About 60 religious leaders, legislators and residents gathered at a mosque and a restaurant on 72nd Street in Jackson Heights Saturday for an interfaith celebration of Islam’s Prophet Muhammad’s birthday. Run by anti-terrorist Imam Mohd Qayyoom, the event drew speakers and worshipers who spoke out for harmony between all religions and peace.
“All faith has one goal of peace,” Qayyoom said.
The celebration was held throughout the day at Qayyoom’s mosque, at 37-46 72nd St. in Jackson Heights, and the Pakistani eatery Gourmet Sweets and Restaurant, at 72-08 Broadway, across the street. While the prophet’s birthday, determined by the Islamic lunar calender, is considered to be Feb. 15 this year by Sunni Muslims and Feb. 20 by Shi’a Muslims, according to their respective traditions, celebrations can occur throughout the Islamic month of Rabi’ al-awwal, Qayyoom said.
Visitors at the Saturday event included state Sen. Jose Peralta (D-East Elmhurst), state Assemblyman Francisco Moya (D-Corona), City Councilman Daniel Dromm (D-Jackson Heights), New York Supreme Court Justice Thomas Raffaele and Detective Juan Toro of the 115th Precinct as well as Islamic and Hindu religious leaders, residents and local business leaders.
“It’s only fitting that [the event is] being held here as it’s representative of the United Nations of all Senate districts,” Peralta said, referring to Jackson Heights’ diverse community makeup.
After speeches and lunch, the party took to the street and held a short parade down 72nd Street between Broadway and Roosevelt Avenue. Led by Imam G. Rasud of the Masjid Noor mosque in Staten Island, those in the parade praised the Prophet Muhammad and the prophets of Judaism and Christianity. Jalauddin Ashrafi Qadri and Fakir Mohammad Dudha chanted prayers in Urdu and Arabic.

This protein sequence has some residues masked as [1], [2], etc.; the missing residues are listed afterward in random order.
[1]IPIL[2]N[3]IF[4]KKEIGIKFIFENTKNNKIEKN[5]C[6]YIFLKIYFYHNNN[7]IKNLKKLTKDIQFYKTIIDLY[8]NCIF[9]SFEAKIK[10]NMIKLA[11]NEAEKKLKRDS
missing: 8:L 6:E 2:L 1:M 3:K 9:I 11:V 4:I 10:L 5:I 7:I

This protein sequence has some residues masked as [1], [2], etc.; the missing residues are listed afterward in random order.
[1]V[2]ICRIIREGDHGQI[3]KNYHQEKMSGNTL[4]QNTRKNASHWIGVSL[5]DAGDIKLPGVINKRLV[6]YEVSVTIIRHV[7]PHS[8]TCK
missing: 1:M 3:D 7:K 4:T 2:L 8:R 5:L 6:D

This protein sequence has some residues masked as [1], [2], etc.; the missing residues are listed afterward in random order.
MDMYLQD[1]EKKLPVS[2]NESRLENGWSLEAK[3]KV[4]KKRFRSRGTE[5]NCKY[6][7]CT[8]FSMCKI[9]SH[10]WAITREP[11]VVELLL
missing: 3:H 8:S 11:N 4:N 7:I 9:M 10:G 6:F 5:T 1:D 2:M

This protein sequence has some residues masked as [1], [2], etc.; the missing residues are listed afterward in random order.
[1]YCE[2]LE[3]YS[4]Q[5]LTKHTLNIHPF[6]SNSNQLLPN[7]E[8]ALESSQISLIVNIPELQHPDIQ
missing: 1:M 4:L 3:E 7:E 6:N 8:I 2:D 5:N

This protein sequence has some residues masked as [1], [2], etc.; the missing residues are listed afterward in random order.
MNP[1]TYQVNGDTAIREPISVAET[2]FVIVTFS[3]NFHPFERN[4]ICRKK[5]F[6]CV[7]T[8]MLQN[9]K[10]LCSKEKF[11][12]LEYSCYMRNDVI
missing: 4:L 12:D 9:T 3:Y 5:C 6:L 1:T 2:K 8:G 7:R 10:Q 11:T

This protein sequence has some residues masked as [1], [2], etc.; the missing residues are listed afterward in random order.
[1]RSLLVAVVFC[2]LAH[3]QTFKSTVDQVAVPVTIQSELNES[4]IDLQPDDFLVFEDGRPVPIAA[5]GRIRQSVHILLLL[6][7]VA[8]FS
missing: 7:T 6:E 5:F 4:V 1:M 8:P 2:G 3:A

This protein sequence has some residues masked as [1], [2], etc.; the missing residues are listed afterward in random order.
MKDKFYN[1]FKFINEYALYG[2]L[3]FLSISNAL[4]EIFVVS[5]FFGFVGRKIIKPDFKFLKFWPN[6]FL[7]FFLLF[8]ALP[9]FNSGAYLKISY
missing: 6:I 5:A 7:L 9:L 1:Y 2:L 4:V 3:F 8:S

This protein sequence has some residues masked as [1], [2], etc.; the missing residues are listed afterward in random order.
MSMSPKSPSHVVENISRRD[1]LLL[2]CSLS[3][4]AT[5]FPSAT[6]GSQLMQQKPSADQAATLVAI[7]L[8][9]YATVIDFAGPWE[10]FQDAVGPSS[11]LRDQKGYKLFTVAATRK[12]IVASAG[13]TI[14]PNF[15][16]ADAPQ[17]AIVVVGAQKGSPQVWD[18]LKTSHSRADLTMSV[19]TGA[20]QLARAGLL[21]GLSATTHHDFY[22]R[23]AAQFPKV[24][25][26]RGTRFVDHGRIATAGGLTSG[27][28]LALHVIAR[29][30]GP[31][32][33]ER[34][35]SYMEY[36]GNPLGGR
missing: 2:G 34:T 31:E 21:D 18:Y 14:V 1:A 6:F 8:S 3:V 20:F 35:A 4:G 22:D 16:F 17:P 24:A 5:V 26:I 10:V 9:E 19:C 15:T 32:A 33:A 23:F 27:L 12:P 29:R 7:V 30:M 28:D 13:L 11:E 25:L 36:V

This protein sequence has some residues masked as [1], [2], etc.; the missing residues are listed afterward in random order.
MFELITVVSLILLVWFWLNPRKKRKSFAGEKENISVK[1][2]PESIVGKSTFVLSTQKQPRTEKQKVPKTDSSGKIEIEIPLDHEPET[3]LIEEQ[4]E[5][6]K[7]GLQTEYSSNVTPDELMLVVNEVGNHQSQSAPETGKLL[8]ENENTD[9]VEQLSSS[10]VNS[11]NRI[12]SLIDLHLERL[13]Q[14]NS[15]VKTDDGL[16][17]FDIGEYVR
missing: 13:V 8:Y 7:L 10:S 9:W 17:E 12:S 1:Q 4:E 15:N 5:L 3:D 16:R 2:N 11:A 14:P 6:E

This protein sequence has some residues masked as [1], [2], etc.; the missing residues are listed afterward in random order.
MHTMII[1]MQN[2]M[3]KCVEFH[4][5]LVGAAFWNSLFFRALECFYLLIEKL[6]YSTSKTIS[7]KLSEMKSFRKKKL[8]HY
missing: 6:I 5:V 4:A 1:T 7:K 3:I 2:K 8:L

“One thing unites us, that is the Constitution and the beauty of this country,” Rasud said.
Ashraful Bulbul, spokesman for the center, said about 60 people came to the event, not including those who attended the evening prayers. He said the celebration sends the message that all faiths can work together, as illustrated by the fact that people from all parts of the Middle East and the Indo-Asian continent, from Israel and Palestine to Pakistan and India, work together in Jackson Heights.
“They learn Prophet Muhammad has never forced anyone to come to Islam but invited anyone to come to Islam if they like,” Bulbul said.
Raffaele said he believed the celebration could be a helpful example for the children of those assembled and for the world.
Dromm also called it a great event.
“I really am so happy with Imam Qayyoom for bringing diverse groups of people together,” Dromm said. “That’s how we spread understanding and tolerance.”
Reach reporter Rebecca Henely by e-mail at firstname.lastname@example.org or by phone at 718-260-4564.
©2011 Community News Group
By submitting this comment, you agree to the following terms:
You agree that you, and not TimesLedger.com or its affiliates, are fully responsible for the content that you post. You agree not to post any abusive, obscene, vulgar, slanderous, hateful, threatening or sexually-oriented material or any material that may violate applicable law; doing so may lead to the removal of your post and to your being permanently banned from posting to the site. You grant to TimesLedger.com the royalty-free, irrevocable, perpetual and fully sublicensable license to use, reproduce, modify, adapt, publish, translate, create derivative works from, distribute, perform and display such content in whole or in part world-wide and to incorporate it in other works in any form, media or technology now known or later developed.